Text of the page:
Since the pioneering work by Smith (1936) who estimated the mass of the Virgo cluster by using motions of galaxies, many papers have studied dynamical masses of galaxy clusters (e.g., Busha et al. 2005; Rozo et al. 2015; Farahi et al. 2016). However, there is a room for improvement in several ways. For example, to estimate dynamical masses accurately, we have to understand the dynamical state of galaxies around galaxy clusters, taking account of motions of galaxies inside clusters as well as those of infalling galaxies. The caustic model is a method to extract the infall sequence to galaxy clusters based on a spherical collapse model (Diaferio & Geller 1997), which is extended to an expanding Universe in Stark et al. (2016). However, there is an ambiguity to define the caustic surface in observations due to the projection effect, which has to be calibrated against -body simulations. In most of the previous studies, motions of galaxies within the transverse distance of from centres of galaxy clusters are used to derive dynamical masses. However, these studies mainly focused on velocity dispersions and did not consider the full distribution of line-of-sight velocities, nor their radial dependence. Furthermore, it has been known that cosmological -body simulations, which are very often used to connect velocity measurements around clusters with cluster masses, contain a lot of uncertainty because they do not include baryonic effects, such as radiative cooling, gas pressure, and feedbacks. Such baryonic effects may change the mass profiles and dynamics of galaxies around galaxy clusters, because the efficiency of tidal stripping and dynamical friction can be significantly affected by baryonic effects (e.g., Suto et al. 2017; Peirani et al. 2017).

One important application of dynamical mass measurements is to test General Relativity by comparing cluster masses estimated by gravitational lensing effect with dynamical masses (e.g., Schmidt 2010; Lam et al. 2012; Lam et al. 2013). Because the dynamical mass and the lensing mass contain different information on the spacetime metric, we can test General Relativity by comparing these two masses. However, in some classes of modified gravity, such as gravity (e.g., Nojiri & Odintsov 2011), the deviation from General Relativity is suppressed at the regions close to cluster centres where the gravity is relatively strong. Hence, to test General Relativity efficiency, it is important to study the outer part of cluster mass profiles (Lombriser 2014; Terukina et al. 2015).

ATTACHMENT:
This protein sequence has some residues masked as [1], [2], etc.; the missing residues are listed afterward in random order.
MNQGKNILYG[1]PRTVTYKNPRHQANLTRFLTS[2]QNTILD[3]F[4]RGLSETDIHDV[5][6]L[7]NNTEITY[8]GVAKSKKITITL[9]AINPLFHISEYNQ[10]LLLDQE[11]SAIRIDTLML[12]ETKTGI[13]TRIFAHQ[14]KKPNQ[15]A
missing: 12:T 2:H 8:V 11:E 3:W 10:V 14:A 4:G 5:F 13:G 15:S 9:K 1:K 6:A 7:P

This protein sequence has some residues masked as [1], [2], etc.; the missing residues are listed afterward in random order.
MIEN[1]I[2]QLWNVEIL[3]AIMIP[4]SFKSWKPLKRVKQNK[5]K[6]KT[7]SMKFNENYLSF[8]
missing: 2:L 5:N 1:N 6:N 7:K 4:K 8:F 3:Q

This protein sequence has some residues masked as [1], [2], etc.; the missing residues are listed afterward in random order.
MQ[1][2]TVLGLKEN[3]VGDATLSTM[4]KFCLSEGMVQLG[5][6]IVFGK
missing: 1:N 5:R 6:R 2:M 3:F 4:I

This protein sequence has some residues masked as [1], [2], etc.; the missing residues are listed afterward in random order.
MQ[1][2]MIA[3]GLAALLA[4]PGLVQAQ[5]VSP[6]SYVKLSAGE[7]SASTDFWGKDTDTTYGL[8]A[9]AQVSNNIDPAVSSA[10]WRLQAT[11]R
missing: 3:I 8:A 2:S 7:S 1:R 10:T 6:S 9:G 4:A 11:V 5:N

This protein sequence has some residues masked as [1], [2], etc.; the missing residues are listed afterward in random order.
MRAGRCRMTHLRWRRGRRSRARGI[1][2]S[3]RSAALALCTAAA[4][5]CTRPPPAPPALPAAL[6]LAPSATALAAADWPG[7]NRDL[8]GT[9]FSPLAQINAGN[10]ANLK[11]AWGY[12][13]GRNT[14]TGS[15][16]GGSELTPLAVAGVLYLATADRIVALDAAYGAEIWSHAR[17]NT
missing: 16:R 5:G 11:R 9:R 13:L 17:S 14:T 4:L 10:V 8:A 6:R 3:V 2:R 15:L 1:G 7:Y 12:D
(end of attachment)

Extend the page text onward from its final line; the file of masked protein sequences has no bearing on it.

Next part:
In this paper, we study the phase space distribution of galaxies around galaxy clusters on large separations well beyond the conventional radii used for dynamical measurements, up to several tens of Mpc, by using -body simulations, and propose to use the stacked phase space distribution at these large radii to constrain cluster masses. For this purpose, we construct a new analytical model of the phase space distribution around clusters. While our model of the phase space distribution is similar to those shown in Zu & Weinberg (2013) and Lam et al. (2013) in several ways, we explicitly consider the dependence on the cluster mass so that it can be used to estimate the dynamical mass. After we construct a model of the full three-dimensional phase space distribution, we take account the impact of the Hubble flow, which is indistinguishable from peculiar velocities of galaxies on an individual basis. We discuss how we can treat this effect in projecting the phase space model to finally obtain the projected pairwise line-of-sight velocity distribution between galaxies and clusters.

In this paper, we demonstrate how dynamical masses can be estimated by the stacked phase space distribution at large transverse distances beyond , which is highly complementary to traditional methods to estimate dynamical masses from motions of galaxies within the transverse distance of from cluster centres. A possible advantage of using the outer phase space distribution is that it is expected to be much less sensitive to baryonic effects compared with the phase space distribution within Mpc as discussed above. This suggests that the observed phase space distribution may be compared with -body simulations more directly at such large distances from cluster centres.